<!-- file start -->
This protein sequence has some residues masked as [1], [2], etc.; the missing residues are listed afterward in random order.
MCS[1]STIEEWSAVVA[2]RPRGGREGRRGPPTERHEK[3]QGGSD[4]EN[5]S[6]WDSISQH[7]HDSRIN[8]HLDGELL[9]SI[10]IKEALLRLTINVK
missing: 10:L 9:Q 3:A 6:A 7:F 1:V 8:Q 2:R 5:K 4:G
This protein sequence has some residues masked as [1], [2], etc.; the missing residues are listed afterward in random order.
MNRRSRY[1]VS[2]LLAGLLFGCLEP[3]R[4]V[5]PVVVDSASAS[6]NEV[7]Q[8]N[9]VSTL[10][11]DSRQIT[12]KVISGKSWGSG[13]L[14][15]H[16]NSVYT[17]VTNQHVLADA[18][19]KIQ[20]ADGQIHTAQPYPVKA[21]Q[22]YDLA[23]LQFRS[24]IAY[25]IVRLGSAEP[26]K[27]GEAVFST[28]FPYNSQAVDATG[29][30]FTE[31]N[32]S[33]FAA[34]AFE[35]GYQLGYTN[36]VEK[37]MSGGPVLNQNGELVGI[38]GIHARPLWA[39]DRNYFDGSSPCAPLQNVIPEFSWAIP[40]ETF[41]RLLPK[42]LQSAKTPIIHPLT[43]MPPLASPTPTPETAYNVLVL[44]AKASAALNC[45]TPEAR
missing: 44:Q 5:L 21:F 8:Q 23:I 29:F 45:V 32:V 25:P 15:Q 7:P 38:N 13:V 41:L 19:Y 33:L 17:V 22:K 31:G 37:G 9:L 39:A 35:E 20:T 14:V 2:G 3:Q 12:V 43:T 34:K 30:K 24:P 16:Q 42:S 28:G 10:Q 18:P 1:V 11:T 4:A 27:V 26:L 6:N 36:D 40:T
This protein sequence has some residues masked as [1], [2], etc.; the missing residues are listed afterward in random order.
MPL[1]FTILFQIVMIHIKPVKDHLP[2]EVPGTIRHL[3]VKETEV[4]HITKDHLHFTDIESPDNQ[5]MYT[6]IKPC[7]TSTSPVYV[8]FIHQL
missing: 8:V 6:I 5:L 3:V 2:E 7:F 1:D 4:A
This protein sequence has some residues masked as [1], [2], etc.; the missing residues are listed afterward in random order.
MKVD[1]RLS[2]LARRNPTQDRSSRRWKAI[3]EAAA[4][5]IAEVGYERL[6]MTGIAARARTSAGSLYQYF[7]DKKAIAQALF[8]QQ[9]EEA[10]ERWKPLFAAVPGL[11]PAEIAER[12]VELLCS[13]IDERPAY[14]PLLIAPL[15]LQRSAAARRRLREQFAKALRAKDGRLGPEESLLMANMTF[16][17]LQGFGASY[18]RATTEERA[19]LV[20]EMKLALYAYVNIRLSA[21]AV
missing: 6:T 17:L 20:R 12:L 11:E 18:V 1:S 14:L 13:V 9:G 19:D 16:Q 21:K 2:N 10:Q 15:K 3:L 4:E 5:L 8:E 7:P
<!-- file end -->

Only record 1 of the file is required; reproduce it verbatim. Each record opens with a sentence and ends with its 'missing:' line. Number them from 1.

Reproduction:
This protein sequence has some residues masked as [1], [2], etc.; the missing residues are listed afterward in random order.
MCS[1]STIEEWSAVVA[2]RPRGGREGRRGPPTERHEK[3]QGGSD[4]EN[5]S[6]WDSISQH[7]HDSRIN[8]HLDGELL[9]SI[10]IKEALLRLTINVK
missing: 10:L 9:Q 3:A 6:A 7:F 1:V 8:Q 2:R 5:K 4:G